- What are your three core beliefs about students and their capacity at school?
- What do you know about?
- Strengths-based approach
- Growth mindset
- Social capital
In addition to starting the conversation about pedagogical approaches generally, all school staff require professional learning to understand strengths-based, growth mindset, and social capital approaches. In particular, educators need guidance from the school leaders to apply these pedagogies in their engagement and interaction with all students, including those living with disability.
Schools should consider incorporating these approaches into their quality teaching and learning framework ensuring they are embedded into policies and practices.
Animated video explaining The Model of Citizenhood Support produced by JFA Purple Orange https://vimeo.com/241128511
Dr. Carol S. Dweck’s updated edition of the book showing how success in school, work, sports, the arts, and almost every area of human endeavor can be dramatically influenced by how we think about our talents and abilities ‘Mindset: The New Psychology of Success’
Dr. Carol S. Dweck discusses her research into “self-conceptions (or mindsets) people use to structure the self and guide their behavior”, and how you can apply a Growth Mindset at home, at school and in your career https://youtu.be/-71zdXCMU6A
Video recording of Jackie Hayes and her daughter, Hannah Beard speaking at the 2018 Imagine More National Inclusion Conference. They share their story about how they have built an inclusive life for Hannah in school and out of school activities and relationships such as through the Circle of Support initiative https://youtu.be/hkgC4ZxP0xA
Video with prominent people from the disability community talking about the social model of disability and why it’s important to them https://youtu.be/0e24rfTZ2CQ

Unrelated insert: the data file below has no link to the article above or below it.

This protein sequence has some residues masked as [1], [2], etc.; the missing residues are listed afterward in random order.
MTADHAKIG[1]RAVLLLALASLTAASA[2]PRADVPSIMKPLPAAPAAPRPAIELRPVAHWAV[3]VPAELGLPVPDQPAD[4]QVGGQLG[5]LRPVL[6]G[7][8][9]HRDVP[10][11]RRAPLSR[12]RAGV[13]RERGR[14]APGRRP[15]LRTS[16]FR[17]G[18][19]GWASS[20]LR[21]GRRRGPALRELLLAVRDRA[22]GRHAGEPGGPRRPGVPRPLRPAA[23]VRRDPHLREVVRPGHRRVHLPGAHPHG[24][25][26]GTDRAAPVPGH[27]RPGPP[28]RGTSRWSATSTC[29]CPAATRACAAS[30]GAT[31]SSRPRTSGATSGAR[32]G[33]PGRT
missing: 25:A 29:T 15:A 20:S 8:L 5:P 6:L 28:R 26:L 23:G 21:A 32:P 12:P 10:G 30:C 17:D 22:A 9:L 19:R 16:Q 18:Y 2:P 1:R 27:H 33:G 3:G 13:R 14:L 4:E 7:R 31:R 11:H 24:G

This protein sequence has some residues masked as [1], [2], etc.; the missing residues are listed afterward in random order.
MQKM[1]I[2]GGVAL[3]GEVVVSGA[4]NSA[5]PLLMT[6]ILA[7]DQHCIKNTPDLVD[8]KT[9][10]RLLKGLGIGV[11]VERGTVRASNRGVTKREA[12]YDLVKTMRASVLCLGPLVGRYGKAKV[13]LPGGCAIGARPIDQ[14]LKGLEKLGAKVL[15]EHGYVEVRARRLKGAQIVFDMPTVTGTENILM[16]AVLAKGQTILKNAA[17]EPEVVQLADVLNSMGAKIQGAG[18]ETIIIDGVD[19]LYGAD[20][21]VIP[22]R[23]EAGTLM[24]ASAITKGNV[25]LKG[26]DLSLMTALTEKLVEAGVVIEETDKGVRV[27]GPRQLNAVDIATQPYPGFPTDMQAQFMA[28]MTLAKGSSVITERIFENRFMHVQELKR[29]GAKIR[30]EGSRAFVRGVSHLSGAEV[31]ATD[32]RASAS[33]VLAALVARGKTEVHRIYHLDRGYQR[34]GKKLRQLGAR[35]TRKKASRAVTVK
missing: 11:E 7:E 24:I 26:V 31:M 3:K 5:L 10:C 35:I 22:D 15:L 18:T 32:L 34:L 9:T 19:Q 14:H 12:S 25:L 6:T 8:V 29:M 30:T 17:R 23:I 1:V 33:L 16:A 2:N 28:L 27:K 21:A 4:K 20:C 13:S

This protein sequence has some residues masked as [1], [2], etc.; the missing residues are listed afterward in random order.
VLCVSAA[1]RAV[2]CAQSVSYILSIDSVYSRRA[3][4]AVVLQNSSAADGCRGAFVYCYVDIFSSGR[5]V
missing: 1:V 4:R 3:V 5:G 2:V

This tool was written by Dr Leanne Longfellow, Director of Inclusive Education Planning and edited by JFA Purple Orange. Leanne presents researched based professional learning to support teachers, assistants, other professionals and parents on inclusive practice https://inclusiveeducationplanning.com.au/
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 Dweck, C. S. (2006). Mindset: The new psychology of success. New York: Random House.
 Bourdieu, P. (1997). The forms of capital. In A. H. Halsey, H. Lauder, P. Brown & A. S. Wells (Eds). Education: Culture, economy and society. Oxford, England: Oxford University Press.
 Center for Applied Special Technology (2019). Universal design for learning. Retrieved from http://www.cast.org
 Derman-Sparks, L. & Edwards, J. O. (2010). Anti-bias education for young children and ourselves. Washington DC: National Association for the Education of Young Children.
 Australian Institute for Teaching and School Leadership (2011). Australian professional standards for teachers. Retrieved from https://www.aitsl.edu.au/docs/default-source/apst-resources/australian_professional_standard_for_teachers_final.pdf
 Moll, L., Amanti, C., Neff, D. & Gonzalez, N. (2005). Funds of knowledge for teaching: Using a qualitative approach to connect homes and classrooms. In N. Gonzalez, Moll, L., & Amanti, C. (Eds.), Funds of knowledge: Theorizing practices in households, communities and classrooms. New York: Routledge.
 Comber, B. & Kamler, B. (2004). Getting out of Deficit: Pedagogies of Reconnection. Teaching education, 15(3), 293-310. https://doi.org/10.1080/1047621042000257225
 Dweck, C. S. (2006). Mindset: The new psychology of success. New York: Random House.
 Bourdieu, P. (1997). The forms of capital. In A. H. Halsey, H. Lauder, P. Brown & A. S. Wells (Eds). Education: culture, economy and society. Oxford, England: Oxford University Press.
 Frederickson, N., Warren, L. & Turner, J. (2005). “Circle of Friends”- An exploration of impact over time. Educational psychology in practice, 21(3), 197-217. https://doi.org/10.1080/02667360500205883
 Williams, R. (2013). Model of citizenhood support 2nd edition. Retrieved from http://www.valuesinaction.org.au/application/files/7614/7253/8281/Model_of_Citizenhood_Support_2nd_Edition_FINAL.pdf